Border Forsythia: Lucky, Hope, New Beginnings

Border Forsythia: Lucky, Hope, New Beginnings

Before a touch of green finds its way up the branches, forsythias always blossoms first with bell-shaped yellow flowers each early spring. This is one of the horticulturists’ favorite shrub species, so widely loved in gardening that it is now a common sight in America and Europe – yet a short 200 years ago, it could only be found in Oriental gardens in the far east.

Forsythia is one of the first Eastern Asian shrubberies to be introduced to the West. How it traveled to the other side of the world unfolds intriguing stories of adventurous explorers, daring specimen hunters and renowned botanists.

William Forsyth

If the scientific name of forsythias has kept you curious, you have noticed the first man forever enshrined with it – William Forsyth, whose name lives in eternity with this genus of plant in honor of his contributions.

Border Forsythia: Lucky, Hope, New Beginnings

The Portrayal of William Forsyth.

William Forsyth was a Scottish botanist, horticulturist, and superintendent of the royal gardens at London St. James’ Palace and Kensington. He also co-founded the famous Royal Horticultural Society with the Royal Society’s President Joseph Banks and the Director of Kew Gardens William Townsend Aiton.

Border Forsythia: Lucky, Hope, New Beginnings

The Royal Horticultural Society’s main building.

Carl Peter Thunberg

Swedish botanist Carl Peter Thunberg was the first Westerner to find a specimen of Forsythia suspensa in a Japanese garden, which was also the first specimen in the Forsythia genus family ever scientifically collected.

Border Forsythia: Lucky, Hope, New Beginnings

The Portrayal of Carl Peter Thunberg

Carl was a surgeon working for the Dutch East India Company stationed on Dejima, a small artificial island off the coast of Nagasaki, which was the only place that allowed Westerners to come into contact with Japanese during Shogun Tokugawa Ieyasu’s rule of lockdown. Despite the imposed restriction to move freely in Japan, Carl managed to collect over 800 plant specimens and published his collections in two catalogue masterpieces, Flora Japonica in 1784 and Fauna Japonica in 1833. (Note: Fauna Japonica was finished by Philipp Franz von Siebold after Carl’s death)

Border Forsythia: Lucky, Hope, New Beginnings

Architecture planning on the Dejima back then

Robert Fortune

Forsythia viridissma, another popular gardening specie in the Forsythia genus today, came from China. Its discoverer was the famous Scottish botanic hunter Robert Fortune. Where he found this specie was similar to Thunberg’s story – in a courtyard in Zhoushan, Zhejiang Province of China. Later, Fortune was also successful in collecting wild Forsythia viridissma specimen deep in the Zhoushan mountains.

Border Forsythia: Lucky, Hope, New Beginnings

Flora branch of Forsythia viridissma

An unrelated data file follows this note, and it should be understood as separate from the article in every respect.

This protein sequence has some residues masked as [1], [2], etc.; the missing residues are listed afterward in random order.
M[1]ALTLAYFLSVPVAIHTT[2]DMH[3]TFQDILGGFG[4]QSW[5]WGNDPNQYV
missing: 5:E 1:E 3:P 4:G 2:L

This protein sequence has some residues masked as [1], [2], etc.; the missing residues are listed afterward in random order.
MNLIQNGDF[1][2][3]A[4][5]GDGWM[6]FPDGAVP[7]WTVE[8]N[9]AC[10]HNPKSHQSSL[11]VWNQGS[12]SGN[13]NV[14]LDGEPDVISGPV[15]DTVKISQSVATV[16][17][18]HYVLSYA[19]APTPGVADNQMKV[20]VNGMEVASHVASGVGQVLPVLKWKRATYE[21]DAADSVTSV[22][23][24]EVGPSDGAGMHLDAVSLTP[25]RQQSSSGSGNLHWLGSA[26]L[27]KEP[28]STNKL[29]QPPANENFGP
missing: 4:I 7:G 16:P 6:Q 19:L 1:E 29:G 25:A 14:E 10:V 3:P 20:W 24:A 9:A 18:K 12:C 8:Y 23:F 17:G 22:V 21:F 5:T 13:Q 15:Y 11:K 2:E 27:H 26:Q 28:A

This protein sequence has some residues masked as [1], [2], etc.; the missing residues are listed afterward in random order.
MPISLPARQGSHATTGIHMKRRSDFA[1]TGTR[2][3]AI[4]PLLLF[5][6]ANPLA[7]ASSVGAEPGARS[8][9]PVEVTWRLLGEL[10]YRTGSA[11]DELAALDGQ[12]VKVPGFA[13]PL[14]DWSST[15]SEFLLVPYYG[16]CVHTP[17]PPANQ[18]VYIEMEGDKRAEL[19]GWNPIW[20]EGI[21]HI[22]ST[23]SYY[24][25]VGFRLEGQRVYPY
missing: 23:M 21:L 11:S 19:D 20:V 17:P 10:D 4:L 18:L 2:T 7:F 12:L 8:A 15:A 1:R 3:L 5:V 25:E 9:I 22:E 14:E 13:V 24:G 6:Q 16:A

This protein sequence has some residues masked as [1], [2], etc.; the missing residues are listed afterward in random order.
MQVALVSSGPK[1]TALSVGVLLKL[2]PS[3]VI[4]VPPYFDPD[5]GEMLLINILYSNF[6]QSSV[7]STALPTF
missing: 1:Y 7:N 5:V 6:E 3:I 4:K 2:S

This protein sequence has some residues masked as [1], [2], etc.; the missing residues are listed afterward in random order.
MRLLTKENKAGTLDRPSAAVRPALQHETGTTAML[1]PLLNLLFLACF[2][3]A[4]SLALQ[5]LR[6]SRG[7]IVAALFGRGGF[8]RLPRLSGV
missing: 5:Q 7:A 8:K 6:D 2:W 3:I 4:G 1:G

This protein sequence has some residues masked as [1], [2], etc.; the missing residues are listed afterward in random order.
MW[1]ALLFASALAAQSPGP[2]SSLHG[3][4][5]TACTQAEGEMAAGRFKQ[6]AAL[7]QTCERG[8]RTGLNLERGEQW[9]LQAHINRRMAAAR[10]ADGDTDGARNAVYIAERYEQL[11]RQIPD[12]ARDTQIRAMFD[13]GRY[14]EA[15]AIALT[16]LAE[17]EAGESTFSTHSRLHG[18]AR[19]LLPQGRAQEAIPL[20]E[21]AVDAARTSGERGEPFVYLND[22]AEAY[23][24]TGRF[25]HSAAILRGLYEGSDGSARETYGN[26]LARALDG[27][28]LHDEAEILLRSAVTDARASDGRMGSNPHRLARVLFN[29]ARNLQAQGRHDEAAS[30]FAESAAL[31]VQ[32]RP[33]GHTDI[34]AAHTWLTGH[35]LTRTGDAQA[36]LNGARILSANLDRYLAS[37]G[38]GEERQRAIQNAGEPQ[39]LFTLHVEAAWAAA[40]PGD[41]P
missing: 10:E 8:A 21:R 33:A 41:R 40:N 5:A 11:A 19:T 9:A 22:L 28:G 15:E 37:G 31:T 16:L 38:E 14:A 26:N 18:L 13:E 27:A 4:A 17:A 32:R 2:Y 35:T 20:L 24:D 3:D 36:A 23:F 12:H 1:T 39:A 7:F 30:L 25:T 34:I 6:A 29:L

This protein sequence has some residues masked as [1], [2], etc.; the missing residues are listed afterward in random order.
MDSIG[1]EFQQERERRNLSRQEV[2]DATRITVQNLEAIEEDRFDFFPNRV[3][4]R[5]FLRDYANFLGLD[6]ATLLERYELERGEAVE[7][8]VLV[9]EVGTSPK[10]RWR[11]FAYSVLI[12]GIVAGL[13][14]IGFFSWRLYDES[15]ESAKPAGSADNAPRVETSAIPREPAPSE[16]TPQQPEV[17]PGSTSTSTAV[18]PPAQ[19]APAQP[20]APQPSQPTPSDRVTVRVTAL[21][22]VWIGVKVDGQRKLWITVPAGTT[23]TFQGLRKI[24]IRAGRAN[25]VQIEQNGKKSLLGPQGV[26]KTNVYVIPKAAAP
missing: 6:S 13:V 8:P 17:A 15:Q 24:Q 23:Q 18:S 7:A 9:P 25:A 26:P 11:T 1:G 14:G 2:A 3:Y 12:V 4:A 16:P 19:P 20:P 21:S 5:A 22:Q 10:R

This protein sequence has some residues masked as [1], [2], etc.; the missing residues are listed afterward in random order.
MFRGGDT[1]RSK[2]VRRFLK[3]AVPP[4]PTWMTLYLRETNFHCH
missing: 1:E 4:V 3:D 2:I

A notorious plant hunter, Fortune introduced countless Oriental flora species to Europe. But he was most remembered for smuggling tens of thousand tee trees to India for British East India Company, an operation that broke China’s monopoly on tea production and added Sri Lanka, Darjeeling, and Assam to the list of the world’s most household tea producers.

Border Forsythia: Lucky, Hope, New Beginnings

Assam Tea

Herman Zabel

Compared to the few above, Prussian botanist Herman Zabel was rather unknown. But this Royal Prussian Academy of Forestry-employed botanist in Hannoversch Münden was the first to discover a Forsythia suspensa and F. viridissma hybrid in the Botanical Garden of Göttingen and published this finding in German magazine Gartenspaß. This is the come-about of our beloved Forsythia × intermedia, also known as border forsythia.

Border Forsythia: Lucky, Hope, New Beginnings

Blossoming border forsythia

Border forsythia was introduced to Arnold Arboretum at Harvard University in 1889. From there, generations of horticulturists cultivated several valuable flora species. Nowadays, border forsythia has probably become the most commonly seen forsythia cultivar in parks and gardens, combining the strengths of both Forsythia suspensa and F. viridissma – pruning-durable, adaptable, and excellent in cold-resistance.

Border Forsythia: Lucky, Hope, New Beginnings

Fall in Arnold Arboretum

Can I grow a decent border forsythia?

Forsythia is easy to grow, which is a major reason for its popularity. But there are still a few things you can do to grow it better.

Border Forsythia: Lucky, Hope, New Beginnings

First, forsythias love sunlight. If possible, grow it where sunlight is abundant all day. It could grow fine in a partially shaded environment, but the more sunlight, the more fully its flowers blossom.

Secondly, forsythias favor nutritious soil with good drainage. Keep the air-ventilated through the soil, water the plant regularly, keep the ground soil covered, and the plant will grow into its best form.

Size: 1.5–3m (5–10 ft.) in diameter

Hardiness: USDA Zones 5-8

Sunlight: full sun, partial shade

Soil: fertile, well-drained soil

Bloom Time: early spring